"It's some sort of poetic irony to be knocked off the air by a story, having told so many of them myself, but I'm 75 and don't have any interest in arguing about this. And I cannot in conscience bring danger to a great organization I've worked hard for since 1969," Keillor said.

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  • Movies

As it prepares to ring in the 10th anniversary of its cinematic universe next year, Marvel Studios already has its eyes on infinity.

On Wednesday, Marvel released the first trailer for its next – and biggest – comic-book mash-up, “Avengers: Infinity War,” due in theaters in May.

The culmination of a number of storylines that have been building for nearly a decade, the film brings together every Marvel hero introduced to date – including Avengers newbies Spider-Man, Doctor Strange and the Guardians of the Galaxy – to battle against the cosmic supervillain Thanos (Josh Brolin), whose plot to take over the galaxy was first teed up five years ago in the first “Avengers” film.

  • TV
  • Late-night

Donald Trump found an unusual ally Tuesday night as Trevor Noah tackled the problematic Elizabeth Warren behavior that spawned the president’s “Pocahontas” nickname. 

On Monday, during a ceremony honoring Navajo code talkers, Trump again used his nickname for Warren in derogatory fashion.

“This whole beef between Donald Trump and Elizabeth Warren is a tricky one to process because all the other nicknames that he uses on other people are self-explanatory,” Noah explained on “The Daily Show.”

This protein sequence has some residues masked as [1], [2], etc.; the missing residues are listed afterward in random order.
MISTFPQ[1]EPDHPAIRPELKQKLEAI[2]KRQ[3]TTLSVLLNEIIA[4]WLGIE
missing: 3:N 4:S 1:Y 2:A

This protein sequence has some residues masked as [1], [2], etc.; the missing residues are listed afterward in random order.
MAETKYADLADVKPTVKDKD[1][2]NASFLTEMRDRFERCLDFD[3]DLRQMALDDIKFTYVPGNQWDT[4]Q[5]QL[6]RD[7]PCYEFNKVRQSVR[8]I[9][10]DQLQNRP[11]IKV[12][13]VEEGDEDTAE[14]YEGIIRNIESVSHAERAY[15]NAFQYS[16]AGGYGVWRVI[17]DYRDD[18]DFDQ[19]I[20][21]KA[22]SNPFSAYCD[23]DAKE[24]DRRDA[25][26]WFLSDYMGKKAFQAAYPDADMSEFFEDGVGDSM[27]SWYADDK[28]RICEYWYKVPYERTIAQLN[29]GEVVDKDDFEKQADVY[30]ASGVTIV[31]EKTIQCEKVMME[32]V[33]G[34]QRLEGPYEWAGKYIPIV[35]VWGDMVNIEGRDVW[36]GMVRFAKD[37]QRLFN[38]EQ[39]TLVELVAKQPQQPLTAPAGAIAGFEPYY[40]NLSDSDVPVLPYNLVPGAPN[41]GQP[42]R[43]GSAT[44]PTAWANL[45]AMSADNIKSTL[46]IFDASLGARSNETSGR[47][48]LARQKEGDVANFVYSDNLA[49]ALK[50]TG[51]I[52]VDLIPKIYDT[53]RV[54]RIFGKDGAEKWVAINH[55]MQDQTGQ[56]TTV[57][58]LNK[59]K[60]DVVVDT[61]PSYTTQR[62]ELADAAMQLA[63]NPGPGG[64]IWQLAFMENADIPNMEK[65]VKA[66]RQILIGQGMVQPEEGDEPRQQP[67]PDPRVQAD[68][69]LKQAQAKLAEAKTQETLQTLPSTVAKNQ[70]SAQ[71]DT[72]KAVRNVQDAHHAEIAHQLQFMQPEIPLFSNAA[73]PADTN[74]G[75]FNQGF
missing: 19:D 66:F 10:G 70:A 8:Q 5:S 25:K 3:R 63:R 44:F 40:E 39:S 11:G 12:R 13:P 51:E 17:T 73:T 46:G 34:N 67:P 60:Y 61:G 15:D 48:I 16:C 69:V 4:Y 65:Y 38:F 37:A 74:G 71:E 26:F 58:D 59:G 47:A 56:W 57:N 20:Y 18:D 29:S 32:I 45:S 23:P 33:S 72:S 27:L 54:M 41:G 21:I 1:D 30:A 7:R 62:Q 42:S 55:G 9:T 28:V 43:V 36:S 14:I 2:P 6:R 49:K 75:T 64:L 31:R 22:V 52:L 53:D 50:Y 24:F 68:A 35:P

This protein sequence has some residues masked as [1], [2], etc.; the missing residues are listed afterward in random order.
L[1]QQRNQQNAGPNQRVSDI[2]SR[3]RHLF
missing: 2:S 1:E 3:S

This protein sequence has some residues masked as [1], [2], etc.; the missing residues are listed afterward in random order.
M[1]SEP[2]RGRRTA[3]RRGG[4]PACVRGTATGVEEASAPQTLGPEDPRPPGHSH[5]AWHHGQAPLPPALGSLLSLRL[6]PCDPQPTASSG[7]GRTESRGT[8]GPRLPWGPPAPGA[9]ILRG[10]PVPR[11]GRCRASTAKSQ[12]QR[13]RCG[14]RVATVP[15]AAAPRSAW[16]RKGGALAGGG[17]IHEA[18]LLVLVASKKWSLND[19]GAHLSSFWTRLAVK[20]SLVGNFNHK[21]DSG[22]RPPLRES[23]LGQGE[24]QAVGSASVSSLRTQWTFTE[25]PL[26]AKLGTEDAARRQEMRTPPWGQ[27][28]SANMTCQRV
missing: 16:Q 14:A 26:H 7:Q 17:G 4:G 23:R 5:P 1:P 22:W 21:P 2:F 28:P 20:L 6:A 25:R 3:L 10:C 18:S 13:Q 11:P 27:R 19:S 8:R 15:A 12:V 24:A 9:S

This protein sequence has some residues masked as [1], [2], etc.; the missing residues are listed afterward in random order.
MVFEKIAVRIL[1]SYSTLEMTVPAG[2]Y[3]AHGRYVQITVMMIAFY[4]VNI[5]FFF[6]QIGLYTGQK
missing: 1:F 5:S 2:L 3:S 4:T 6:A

Matt Lauer is out at "Today."
Matt Lauer is out at "Today." (Neilson Barnard / Getty Images)

Matt Lauer’s firing from “Today” had social media hopping Wednesday morning after the show’s female anchors talked about still “trying to process” their colleague’s departure. 

“I'm heartbroken for Matt. He is my dear, dear friend and my partner and he is beloved by many, many people here," Savannah Guthrie, near tears, said on the show. “And I'm heartbroken for the brave colleague who came forward to tell her story.”

Echoing Sarah Silverman talking about her friend Louis C.K., Hoda Kotb said it was “hard to reconcile what we are hearing with the man who we know who walks in this building every single day.” 

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  • Birthdays
(Anacleto Rapping / Los Angeles Times)

The majority of scripts out there I don't believe are written for me, or written for my type. Without there being black writers and producers en masse out there, people are going to write about their perspective, from their points of view. It would be as if I were writing about a bar mitzvah.

FROM THE ARCHIVES: From Mouse to Rat Pack

It turns out new Marvel editor-in-chief C.B. Cebulski has a hidden past: He used to moonlight as a Japanese comic book writer. No, not as a writer of Japanese comics.  

The Times has confirmed that Cebulski used to write for Marvel Comics under the name Akira Yoshida. 

“I stopped writing under the pseudonym Akira Yoshida after about a year. It wasn’t transparent, but it taught me a lot about writing, communication and pressure,” Cebulski told Bleeding Cool, which first reported the news. “I was young and naïve and had a lot to learn back then.”